When plans go out the window

I always like to plan things so that where possible, nothing is left to chance. I’m uptight like that!

This despite the fact that time and again, my best laid plans go awry. When that happens, I comfort myself that I have plans B, C and D; meaning that if I had no plan and no fall-back plans as well, then things might be worse.

Still, what happened last Sunday wasn’t what I had planned at all. And I didn’t even have anything to fall back on this time! Because my plan/s was/were targetted getting my mum out of the flat, without undue delay. Nothing else.

Brunch had been fixed with the family of mum’s childhood friend, because said friend’s grand-daughter, J, was back for a 10-day visit, after having been in Nagoya for a whole year doing Japanese language studies.

Actually, the idea was for mum to meet up with her old friend who is a year older. So I was happy to hear J choosing Red Star at Chin Swee Road for us to have dim sum brunch. Time: 10.30 am.

Not exactly an ideal time for slow moving mum who takes an hour to get up and clean up; then another hour to eat breakfast and perhaps another 30 minutes to get herself ready to go out. As she normally doesn’t wake be4 8.30am, that doesn’t leave us much time, if at all, to get to our appointment on time.

Mum’s picky maid Siti too has her Sunday routine and might be none too pleased to be asked to be on the fast track to get out of our flat.

However, I reckon we could be late by 15 minutes. To extract more leeway, Siti was instructed to wake mum 30 minutes earlier; let her skip her exercise and not give her a full breakfast etc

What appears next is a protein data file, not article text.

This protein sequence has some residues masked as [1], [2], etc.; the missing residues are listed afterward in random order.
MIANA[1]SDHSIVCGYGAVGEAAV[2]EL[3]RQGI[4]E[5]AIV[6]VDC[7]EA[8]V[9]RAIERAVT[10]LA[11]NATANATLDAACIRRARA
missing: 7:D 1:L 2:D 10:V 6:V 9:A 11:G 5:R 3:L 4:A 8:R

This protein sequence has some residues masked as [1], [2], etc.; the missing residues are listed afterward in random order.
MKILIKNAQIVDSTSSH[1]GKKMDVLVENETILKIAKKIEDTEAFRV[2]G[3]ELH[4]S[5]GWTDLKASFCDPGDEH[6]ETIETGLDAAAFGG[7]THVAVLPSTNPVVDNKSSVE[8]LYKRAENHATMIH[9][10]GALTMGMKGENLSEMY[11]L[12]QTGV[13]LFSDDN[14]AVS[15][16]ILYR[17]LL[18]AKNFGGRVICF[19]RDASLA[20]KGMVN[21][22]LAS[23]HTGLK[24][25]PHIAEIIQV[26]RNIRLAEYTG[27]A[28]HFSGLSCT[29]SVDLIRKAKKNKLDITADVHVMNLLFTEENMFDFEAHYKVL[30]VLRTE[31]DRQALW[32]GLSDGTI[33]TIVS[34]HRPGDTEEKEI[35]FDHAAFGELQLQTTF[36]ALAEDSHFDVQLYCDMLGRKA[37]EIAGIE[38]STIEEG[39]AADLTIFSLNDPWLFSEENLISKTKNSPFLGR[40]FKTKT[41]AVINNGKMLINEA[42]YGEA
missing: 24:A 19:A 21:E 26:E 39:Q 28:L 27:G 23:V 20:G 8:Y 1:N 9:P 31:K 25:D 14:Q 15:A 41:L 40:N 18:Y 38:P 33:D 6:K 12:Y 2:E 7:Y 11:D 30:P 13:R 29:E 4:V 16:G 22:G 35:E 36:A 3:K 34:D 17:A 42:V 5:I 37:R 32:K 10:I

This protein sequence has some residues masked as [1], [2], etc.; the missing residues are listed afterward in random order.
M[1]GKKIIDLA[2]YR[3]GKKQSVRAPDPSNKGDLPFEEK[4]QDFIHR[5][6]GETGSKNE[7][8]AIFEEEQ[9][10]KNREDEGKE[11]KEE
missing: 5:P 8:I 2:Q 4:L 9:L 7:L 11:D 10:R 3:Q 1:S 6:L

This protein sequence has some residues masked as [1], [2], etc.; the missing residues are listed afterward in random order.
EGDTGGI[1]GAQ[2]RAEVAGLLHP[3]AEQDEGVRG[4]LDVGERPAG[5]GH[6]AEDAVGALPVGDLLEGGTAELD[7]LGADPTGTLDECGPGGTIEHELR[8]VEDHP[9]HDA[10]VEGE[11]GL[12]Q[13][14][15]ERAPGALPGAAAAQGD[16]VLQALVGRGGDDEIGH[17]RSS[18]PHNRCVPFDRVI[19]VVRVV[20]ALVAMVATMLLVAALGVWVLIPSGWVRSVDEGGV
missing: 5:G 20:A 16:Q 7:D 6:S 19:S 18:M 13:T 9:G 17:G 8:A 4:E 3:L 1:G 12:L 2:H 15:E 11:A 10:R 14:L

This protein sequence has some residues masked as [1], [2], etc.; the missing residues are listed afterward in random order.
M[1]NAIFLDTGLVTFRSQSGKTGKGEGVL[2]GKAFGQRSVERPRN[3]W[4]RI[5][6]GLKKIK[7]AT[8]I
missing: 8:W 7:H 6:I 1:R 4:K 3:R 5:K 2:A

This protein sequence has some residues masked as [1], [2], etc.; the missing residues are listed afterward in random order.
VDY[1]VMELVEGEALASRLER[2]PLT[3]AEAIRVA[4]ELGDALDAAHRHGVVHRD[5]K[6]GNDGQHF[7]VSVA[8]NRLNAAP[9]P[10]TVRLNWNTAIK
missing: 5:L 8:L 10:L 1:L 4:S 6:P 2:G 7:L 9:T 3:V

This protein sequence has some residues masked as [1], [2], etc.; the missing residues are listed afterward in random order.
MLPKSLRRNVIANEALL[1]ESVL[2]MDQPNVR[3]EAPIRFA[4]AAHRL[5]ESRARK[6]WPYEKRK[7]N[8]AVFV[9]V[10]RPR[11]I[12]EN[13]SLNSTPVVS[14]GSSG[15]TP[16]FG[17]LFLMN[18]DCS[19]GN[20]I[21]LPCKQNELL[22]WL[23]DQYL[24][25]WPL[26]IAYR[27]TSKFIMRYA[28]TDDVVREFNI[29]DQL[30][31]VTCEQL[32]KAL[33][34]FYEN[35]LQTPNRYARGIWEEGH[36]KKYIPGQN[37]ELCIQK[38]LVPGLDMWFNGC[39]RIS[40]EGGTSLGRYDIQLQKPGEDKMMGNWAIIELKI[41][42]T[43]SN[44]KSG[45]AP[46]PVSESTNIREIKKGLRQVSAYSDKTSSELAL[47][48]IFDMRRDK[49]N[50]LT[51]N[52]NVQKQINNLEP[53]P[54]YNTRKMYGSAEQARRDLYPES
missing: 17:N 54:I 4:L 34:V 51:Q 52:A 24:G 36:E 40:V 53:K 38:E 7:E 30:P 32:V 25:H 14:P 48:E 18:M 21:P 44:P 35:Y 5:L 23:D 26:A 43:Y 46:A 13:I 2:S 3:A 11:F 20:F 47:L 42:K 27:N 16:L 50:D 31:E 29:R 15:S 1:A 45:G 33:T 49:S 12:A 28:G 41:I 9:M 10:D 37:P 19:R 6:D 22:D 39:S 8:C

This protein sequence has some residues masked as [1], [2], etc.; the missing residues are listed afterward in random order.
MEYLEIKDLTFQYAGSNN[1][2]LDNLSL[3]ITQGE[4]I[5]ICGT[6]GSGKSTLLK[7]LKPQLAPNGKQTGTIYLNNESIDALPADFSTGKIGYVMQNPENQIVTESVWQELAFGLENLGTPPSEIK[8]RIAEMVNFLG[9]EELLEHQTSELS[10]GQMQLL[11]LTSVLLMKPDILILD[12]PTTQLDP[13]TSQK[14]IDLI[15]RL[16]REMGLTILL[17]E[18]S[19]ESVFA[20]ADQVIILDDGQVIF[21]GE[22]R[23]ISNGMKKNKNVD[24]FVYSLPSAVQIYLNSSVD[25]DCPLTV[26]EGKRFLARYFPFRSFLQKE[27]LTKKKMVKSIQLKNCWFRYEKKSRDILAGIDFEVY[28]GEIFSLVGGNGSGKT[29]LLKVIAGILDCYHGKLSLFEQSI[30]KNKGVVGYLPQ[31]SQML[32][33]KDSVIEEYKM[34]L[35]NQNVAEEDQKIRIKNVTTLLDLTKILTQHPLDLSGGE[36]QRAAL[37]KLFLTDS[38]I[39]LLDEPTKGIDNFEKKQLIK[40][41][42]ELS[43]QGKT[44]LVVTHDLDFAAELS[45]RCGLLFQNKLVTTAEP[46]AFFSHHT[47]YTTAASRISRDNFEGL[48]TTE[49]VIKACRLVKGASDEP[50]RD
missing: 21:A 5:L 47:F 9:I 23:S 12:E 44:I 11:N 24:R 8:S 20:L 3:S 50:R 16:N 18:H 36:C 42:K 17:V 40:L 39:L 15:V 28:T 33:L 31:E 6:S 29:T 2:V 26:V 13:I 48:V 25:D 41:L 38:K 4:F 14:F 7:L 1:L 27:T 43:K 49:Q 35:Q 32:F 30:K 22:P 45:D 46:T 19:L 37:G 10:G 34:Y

With our Sunday routine totally shredded, we managed to leave the flat at exactly 10.25am. I thought we shouldn’t be more than 10 minutes late for our appointment and allowed myself to drool about what I would pick from the dim sum trolleys, chatting with mum about the food, as I drove.

Then my mobile rang. Unexpectedly it was J’s mum ie daughter of mum’s childhood friend. She sounded distressed. There’s a 200 metre queue at Red Star. Could we change venue?

“OK, you choose,” I said, trying to concentrate on driving, than thinking about where we should go.

“How about the club?” she asked.

“Which club?” I responded.

“Tanglin Club?”

“Huh? Oh, they don’t allow maids, and we have Siti with us.”

“Do you eat chicken rice?”

I thought it was way too early for such food and then declined the suggestion to go to Boon Tiong Kee in River Valley Road as mum has a thing about kerb side parking, especially along a busy road.

She went on to suggest the Serangoon Country Club. Too far, i countered. I’d to get everybody home, be4 going for another appointment at 2pm.

I could sense exasperation at the other end of the line when she said: “Ok, lah, we stay here. They tell us we can have a table in 30 minutes…”

As my car neared Red Star I suddenly remembered the last time we were there for the Chinese New Year yusheng and what a mad house it was. Mum had been furious that time, complaining about the crowd and the noise.

So, I rang back quickly to make a counter proposal.

Let’s eat vegetarian, at Fortune Centre, 2nd floor, Nature’s Harvest.

Picky Siti muttered something from the back of the car that sounded like “three”.

“No,” I countered sharply, “it’s on the 2nd floor, two, two,” I emphasised.

And that’s where we ended up at 11am, eating a healthy vegetarian meal at Pine Tree Cafe, which Picky very triumphantly told me was what she was trying to say, when I named the cafe as Nature’s Harvest.

“Ma’am I said Pine Tree, not three.”

Despite the unpromising start, seven of us ended up having a good time. Perhaps the meatless meal calmed us. Perhaps the cooking was first rate. In the end, not only did we polish off all we ordered, but we also bought dabaos as well. The total cost? Under $40!

Here are examples of what we ate. And contrary to what the pictures might suggest, there wasn’t a molecule of meat in any of the dishes!

dry char siew noodles

bak kut teh

nasi lemak


wonton noodle soup

beautifully wrapped biscuits J brought from Nagoya


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